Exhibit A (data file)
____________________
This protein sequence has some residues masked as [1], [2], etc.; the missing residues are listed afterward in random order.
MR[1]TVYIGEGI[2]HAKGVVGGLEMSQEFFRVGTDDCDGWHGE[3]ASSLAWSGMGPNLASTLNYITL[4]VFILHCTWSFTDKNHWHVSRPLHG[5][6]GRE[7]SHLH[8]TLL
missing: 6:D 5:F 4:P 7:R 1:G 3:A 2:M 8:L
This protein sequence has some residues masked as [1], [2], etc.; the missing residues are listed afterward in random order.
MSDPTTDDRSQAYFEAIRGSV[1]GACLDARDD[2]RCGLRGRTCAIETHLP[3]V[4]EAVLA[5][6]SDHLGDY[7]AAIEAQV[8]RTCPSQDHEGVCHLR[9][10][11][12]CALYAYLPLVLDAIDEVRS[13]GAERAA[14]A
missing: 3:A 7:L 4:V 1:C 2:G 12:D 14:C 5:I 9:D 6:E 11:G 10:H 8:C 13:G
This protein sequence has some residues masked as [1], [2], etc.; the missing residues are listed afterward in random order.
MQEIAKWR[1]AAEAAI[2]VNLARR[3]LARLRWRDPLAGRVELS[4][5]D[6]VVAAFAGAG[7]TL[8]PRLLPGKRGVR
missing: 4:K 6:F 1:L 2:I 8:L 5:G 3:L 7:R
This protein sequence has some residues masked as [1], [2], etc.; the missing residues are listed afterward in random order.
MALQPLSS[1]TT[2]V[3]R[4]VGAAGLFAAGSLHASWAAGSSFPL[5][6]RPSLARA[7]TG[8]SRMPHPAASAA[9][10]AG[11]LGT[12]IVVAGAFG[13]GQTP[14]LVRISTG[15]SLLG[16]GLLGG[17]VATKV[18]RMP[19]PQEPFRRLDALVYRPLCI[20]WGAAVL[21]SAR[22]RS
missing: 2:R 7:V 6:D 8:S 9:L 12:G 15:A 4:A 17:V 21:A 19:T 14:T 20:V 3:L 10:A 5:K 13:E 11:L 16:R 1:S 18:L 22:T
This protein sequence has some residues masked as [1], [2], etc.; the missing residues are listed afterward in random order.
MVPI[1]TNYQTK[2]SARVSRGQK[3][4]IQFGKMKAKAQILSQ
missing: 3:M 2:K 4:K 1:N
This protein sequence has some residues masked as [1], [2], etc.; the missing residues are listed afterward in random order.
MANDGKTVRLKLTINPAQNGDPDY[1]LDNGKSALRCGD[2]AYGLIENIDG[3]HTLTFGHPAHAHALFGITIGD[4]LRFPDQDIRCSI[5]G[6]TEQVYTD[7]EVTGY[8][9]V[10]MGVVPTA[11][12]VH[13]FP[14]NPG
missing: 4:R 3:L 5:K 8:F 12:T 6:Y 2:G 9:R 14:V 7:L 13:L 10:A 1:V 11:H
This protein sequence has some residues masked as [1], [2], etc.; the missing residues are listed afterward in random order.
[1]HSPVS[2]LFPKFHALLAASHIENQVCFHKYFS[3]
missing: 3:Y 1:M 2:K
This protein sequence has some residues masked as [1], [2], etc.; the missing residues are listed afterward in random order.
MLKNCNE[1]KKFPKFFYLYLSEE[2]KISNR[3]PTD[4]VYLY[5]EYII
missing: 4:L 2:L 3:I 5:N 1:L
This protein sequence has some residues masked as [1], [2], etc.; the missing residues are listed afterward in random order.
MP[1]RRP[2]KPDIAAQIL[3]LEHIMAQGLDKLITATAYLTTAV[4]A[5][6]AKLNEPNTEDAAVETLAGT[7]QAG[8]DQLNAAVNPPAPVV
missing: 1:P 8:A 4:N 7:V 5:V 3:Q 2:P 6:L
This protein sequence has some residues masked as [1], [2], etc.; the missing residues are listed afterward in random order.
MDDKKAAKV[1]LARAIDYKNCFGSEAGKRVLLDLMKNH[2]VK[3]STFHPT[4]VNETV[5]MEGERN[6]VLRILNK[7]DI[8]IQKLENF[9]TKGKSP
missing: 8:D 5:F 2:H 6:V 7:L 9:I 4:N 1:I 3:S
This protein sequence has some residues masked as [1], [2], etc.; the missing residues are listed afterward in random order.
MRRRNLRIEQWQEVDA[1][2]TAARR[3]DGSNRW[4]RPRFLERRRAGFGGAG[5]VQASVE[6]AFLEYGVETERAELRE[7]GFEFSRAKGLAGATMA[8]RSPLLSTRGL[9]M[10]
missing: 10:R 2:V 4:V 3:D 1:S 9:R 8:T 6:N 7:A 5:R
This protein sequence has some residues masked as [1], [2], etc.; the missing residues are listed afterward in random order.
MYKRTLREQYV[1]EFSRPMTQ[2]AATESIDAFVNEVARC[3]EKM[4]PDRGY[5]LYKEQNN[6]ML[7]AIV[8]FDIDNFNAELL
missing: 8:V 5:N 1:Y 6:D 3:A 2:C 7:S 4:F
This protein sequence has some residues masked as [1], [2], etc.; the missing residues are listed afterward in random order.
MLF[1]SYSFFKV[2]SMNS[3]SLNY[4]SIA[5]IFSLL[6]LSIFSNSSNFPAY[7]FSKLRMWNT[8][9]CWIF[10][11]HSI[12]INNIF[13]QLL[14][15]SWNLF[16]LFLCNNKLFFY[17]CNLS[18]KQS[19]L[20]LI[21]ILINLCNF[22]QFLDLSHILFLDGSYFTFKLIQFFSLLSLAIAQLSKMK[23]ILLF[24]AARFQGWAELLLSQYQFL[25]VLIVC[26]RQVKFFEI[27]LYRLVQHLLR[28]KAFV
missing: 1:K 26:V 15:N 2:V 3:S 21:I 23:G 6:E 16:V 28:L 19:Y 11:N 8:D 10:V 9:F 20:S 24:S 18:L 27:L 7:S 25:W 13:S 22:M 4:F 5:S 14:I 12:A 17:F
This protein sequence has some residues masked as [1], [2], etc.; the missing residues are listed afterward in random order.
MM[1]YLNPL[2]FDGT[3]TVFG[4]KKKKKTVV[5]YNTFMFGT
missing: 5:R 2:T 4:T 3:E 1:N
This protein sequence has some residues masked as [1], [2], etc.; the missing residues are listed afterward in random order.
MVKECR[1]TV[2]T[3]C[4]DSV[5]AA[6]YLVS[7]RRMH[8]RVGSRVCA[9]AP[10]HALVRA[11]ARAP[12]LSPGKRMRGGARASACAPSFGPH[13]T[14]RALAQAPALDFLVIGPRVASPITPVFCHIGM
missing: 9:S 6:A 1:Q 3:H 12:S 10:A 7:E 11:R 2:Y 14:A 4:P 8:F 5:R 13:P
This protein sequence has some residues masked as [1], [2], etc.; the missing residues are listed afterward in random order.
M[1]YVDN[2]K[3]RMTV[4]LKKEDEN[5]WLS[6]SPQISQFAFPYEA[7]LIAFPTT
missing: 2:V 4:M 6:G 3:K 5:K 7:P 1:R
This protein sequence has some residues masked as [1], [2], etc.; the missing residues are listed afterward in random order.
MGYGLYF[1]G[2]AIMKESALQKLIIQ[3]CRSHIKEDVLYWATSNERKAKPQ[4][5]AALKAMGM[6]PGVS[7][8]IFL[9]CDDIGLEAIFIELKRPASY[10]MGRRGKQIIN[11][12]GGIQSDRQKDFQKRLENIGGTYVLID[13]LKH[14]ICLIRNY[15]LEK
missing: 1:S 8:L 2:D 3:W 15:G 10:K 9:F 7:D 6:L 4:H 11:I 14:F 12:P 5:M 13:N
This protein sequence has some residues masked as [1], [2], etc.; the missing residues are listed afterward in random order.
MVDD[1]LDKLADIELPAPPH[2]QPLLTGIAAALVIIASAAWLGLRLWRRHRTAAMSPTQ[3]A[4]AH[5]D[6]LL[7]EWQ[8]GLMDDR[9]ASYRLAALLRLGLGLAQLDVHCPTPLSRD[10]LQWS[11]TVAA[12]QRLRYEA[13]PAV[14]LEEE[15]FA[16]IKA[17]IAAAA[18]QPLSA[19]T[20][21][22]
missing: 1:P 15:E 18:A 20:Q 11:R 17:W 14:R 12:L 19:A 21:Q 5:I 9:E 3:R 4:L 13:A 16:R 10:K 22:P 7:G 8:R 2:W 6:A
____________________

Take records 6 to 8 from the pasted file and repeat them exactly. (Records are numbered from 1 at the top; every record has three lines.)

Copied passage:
This protein sequence has some residues masked as [1], [2], etc.; the missing residues are listed afterward in random order.
MANDGKTVRLKLTINPAQNGDPDY[1]LDNGKSALRCGD[2]AYGLIENIDG[3]HTLTFGHPAHAHALFGITIGD[4]LRFPDQDIRCSI[5]G[6]TEQVYTD[7]EVTGY[8][9]V[10]MGVVPTA[11][12]VH[13]FP[14]NPG
missing: 4:R 3:L 5:K 8:F 12:T 6:Y 2:G 9:R 14:V 7:L 13:L 10:A 1:V 11:H
This protein sequence has some residues masked as [1], [2], etc.; the missing residues are listed afterward in random order.
[1]HSPVS[2]LFPKFHALLAASHIENQVCFHKYFS[3]
missing: 3:Y 1:M 2:K
This protein sequence has some residues masked as [1], [2], etc.; the missing residues are listed afterward in random order.
MLKNCNE[1]KKFPKFFYLYLSEE[2]KISNR[3]PTD[4]VYLY[5]EYII
missing: 4:L 2:L 3:I 5:N 1:L